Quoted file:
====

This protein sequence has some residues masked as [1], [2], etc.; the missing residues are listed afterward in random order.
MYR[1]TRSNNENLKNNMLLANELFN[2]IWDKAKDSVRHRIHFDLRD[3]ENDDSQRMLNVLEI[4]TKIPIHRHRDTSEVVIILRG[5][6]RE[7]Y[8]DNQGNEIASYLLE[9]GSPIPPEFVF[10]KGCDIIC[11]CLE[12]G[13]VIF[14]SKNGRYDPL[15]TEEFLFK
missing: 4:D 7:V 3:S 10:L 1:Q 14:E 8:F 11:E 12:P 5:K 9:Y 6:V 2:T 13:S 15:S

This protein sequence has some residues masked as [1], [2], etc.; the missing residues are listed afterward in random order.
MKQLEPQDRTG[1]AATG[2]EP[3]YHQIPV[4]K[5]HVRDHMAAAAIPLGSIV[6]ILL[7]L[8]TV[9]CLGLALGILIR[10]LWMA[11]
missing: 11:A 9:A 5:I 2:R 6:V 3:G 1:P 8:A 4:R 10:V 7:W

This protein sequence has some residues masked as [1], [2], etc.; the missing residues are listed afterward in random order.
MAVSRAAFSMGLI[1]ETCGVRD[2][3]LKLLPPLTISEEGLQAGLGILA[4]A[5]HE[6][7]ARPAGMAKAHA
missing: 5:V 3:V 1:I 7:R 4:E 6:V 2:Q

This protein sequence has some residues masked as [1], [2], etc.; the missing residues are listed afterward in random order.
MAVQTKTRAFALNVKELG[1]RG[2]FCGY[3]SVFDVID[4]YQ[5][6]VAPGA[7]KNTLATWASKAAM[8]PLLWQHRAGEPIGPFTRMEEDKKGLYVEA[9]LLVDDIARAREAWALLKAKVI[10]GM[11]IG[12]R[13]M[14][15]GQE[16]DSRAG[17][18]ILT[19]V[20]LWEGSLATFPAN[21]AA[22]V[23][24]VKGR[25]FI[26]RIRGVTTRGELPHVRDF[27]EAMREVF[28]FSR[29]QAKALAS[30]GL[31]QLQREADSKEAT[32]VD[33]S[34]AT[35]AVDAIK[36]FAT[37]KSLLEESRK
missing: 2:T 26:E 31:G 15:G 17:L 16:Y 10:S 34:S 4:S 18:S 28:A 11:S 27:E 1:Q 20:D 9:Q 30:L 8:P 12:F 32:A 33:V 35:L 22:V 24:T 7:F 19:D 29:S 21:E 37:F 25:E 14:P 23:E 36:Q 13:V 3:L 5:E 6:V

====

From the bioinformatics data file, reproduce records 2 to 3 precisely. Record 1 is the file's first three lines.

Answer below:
This protein sequence has some residues masked as [1], [2], etc.; the missing residues are listed afterward in random order.
MKQLEPQDRTG[1]AATG[2]EP[3]YHQIPV[4]K[5]HVRDHMAAAAIPLGSIV[6]ILL[7]L[8]TV[9]CLGLALGILIR[10]LWMA[11]
missing: 11:A 9:A 5:I 2:R 6:V 3:G 1:P 8:A 4:R 10:V 7:W

This protein sequence has some residues masked as [1], [2], etc.; the missing residues are listed afterward in random order.
MAVSRAAFSMGLI[1]ETCGVRD[2][3]LKLLPPLTISEEGLQAGLGILA[4]A[5]HE[6][7]ARPAGMAKAHA
missing: 5:V 3:V 1:I 7:R 4:E 6:V 2:Q